By The Associated Press
BUCHAREST — Marchers have taken to the streets of the Romanian capital of Bucharest to protest restrictive measures to fight the spread of COVID-19 even as new daily infections and deaths rise in the European Union nation.
About 1,000 people converged Saturday on Victory Square and University Square, expressing frustration with an earlier curfew and shop closures that took effect at the end of March. Many demonstrators waved tri-color Romanian flags and chanted “Freedom!” and “Down with the government!”
“We came to fight against this state of alert that buries all our rights and freedoms,” Dumitru Balan, leader of the civic movement Action for the Nation, told The Associated Press.
The protest was held on the same day that Romania passed 1 million confirmed COVID-19 cases. Hospital intensive care units are struggling to cope with the record demand of just under 1,500 COVID-19 patients; 12,000 others are in other wards.
“There are now very severe patients admitted in our clinical ward that normally would require intensive care … we don’t have enough ICU beds available and patients are waiting with sub-optimal care,” Dragos Zaharia, a pneumologist at Marius Nasta Institute, told the AP. “We are at risk of being accused of malpractice.”
THE VIRUS OUTBREAK:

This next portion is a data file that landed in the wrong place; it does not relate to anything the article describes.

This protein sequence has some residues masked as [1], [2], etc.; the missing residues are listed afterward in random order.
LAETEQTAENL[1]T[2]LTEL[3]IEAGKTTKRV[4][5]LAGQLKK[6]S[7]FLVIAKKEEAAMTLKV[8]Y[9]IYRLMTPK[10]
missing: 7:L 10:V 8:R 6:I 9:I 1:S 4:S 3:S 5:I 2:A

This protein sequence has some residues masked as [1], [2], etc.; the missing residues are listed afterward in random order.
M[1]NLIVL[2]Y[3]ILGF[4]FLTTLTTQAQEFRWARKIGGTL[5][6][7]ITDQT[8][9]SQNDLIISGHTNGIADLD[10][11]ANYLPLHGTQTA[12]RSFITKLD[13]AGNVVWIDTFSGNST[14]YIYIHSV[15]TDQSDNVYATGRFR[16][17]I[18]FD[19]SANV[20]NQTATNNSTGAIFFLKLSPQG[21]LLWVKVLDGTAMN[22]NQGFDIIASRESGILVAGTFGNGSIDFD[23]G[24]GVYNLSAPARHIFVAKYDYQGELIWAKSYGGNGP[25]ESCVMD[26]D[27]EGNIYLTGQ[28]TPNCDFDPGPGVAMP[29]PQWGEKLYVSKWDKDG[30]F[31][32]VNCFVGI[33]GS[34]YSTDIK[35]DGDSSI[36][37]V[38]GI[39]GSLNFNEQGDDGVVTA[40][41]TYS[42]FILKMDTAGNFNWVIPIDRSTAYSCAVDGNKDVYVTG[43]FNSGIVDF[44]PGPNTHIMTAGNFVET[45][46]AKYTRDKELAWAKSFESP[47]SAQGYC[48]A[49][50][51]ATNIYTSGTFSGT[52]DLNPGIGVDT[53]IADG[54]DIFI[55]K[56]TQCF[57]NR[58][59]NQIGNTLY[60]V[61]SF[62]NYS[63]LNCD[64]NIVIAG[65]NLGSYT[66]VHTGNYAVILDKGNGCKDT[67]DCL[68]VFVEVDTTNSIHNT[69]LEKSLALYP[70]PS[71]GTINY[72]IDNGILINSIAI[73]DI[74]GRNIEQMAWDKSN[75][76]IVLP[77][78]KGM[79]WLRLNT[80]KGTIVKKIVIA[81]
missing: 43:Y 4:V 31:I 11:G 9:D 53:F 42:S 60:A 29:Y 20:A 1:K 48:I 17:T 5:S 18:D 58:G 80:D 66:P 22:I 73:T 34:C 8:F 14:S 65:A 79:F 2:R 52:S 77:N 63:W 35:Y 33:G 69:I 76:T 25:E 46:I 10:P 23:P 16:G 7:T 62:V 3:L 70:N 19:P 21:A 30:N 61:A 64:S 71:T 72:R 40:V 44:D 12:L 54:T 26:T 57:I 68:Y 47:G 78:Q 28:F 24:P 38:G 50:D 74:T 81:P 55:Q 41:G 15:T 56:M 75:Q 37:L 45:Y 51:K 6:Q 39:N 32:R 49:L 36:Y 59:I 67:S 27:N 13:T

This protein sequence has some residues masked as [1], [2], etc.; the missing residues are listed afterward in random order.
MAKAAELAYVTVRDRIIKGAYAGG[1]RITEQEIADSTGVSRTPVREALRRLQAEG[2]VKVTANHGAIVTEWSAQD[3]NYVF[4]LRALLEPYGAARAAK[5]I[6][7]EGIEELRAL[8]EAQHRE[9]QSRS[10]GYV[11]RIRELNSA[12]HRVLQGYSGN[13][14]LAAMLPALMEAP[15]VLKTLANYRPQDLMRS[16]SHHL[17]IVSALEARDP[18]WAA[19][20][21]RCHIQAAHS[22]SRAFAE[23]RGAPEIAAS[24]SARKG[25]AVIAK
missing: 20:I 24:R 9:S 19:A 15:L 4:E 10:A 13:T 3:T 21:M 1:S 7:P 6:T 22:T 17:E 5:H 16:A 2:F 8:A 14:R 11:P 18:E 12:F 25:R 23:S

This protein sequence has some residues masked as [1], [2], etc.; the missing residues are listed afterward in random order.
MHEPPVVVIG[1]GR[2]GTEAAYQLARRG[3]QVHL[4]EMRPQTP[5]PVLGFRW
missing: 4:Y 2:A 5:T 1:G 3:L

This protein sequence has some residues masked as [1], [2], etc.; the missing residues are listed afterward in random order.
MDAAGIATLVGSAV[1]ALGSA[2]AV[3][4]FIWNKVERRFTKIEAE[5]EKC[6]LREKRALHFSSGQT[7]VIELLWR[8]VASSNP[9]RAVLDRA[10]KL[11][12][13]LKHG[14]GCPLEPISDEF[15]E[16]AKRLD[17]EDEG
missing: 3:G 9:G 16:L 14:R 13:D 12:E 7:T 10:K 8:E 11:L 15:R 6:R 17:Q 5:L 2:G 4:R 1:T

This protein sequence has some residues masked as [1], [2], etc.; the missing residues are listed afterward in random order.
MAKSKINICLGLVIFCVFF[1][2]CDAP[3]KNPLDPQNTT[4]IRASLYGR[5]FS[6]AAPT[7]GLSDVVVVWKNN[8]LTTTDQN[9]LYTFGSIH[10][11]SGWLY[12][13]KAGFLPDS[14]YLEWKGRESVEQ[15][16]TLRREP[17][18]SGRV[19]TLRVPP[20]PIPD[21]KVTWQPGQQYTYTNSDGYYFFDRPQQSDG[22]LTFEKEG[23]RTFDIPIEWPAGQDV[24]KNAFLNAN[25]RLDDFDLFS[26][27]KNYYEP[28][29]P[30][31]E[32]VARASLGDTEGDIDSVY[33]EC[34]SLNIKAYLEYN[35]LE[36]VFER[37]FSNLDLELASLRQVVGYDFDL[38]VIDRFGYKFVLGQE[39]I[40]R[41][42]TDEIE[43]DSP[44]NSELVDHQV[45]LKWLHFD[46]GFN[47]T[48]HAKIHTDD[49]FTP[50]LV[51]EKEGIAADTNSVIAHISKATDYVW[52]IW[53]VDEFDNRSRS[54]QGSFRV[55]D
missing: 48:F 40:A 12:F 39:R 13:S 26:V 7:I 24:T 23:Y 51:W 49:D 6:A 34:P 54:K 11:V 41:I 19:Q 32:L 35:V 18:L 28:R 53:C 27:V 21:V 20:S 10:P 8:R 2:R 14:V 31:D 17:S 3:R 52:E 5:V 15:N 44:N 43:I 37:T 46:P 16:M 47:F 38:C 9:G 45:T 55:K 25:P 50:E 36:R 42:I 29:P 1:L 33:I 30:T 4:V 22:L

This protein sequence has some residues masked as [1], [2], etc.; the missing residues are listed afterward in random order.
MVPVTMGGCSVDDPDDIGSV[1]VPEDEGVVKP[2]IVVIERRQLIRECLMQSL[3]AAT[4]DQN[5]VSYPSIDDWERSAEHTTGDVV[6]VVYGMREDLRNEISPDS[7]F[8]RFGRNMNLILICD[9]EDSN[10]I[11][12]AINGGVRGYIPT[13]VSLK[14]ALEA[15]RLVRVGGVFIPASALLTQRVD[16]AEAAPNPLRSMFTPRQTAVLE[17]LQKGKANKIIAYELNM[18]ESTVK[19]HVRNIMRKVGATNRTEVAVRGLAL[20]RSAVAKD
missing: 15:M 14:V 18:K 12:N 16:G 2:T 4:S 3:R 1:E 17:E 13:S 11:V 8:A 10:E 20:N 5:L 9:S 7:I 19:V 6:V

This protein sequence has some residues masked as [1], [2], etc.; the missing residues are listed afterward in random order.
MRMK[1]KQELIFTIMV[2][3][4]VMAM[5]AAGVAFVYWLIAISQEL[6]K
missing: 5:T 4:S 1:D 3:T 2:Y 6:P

— More Black Americans say they are open to taking vaccine
— Delayed vaccine shipments could stall progress against COVID-19 in some of world’s poorest countries
— Supreme Court tells California it can’t enforce coronavirus-related restrictions that have limited home-based religious worship
— Iran enforces 10-day lockdown amid fourth wave of pandemic
— Lawmakers seek long-term limit on governors’ emergency power
— Follow AP’s pandemic coverage at https://apnews.com/hub/coronavirus-pandemic and https://apnews.com/hub/coronavirus-vaccine
HERE’S WHAT ELSE IS HAPPENING:
NEW YORK — State lawmakers across the U.S. are taking actions to limit the emergency powers of governors — not just in the current coronavirus pandemic, but for any future emergencies.
The pushback is coming primarily from Republican lawmakers but is not entirely partisan. GOP lawmakers are targeting both Democratic and Republican governors.
When the pandemic hit a year ago, many governors and their top health officials temporarily ordered residents to remain home, limited public gatherings, prohibited in-person schooling and shut down dine-in restaurants, gyms and other businesses. Many governors have been repealing or relaxing restrictions after cases declined from a winter peak and as more people get vaccinated.
The potential remains in many states for governors to again tighten restrictions if new variants of the coronavirus lead to another surge in cases.
The U.S. has recorded 31 million coronavirus cases and more than 561,000 confirmed deaths, the most in the world.
WINDOW ROCK, Ariz. — Navajo Nation President Jonathan Nez has vetoed a a resolution to reopen tribal roads on the Navajo reservation to tourists and other visitors amid the pandemic.
Nez says he vetoed the resolution approved March 31 by the Navajo Nation Council because COVID-19 variants are spreading in the region and more people need to be vaccinated “to move closer to herd immunity and this will take time.”
“I understand that people want to travel and visit our sites here on the Navajo …read more
Source:: Los Angeles Daily News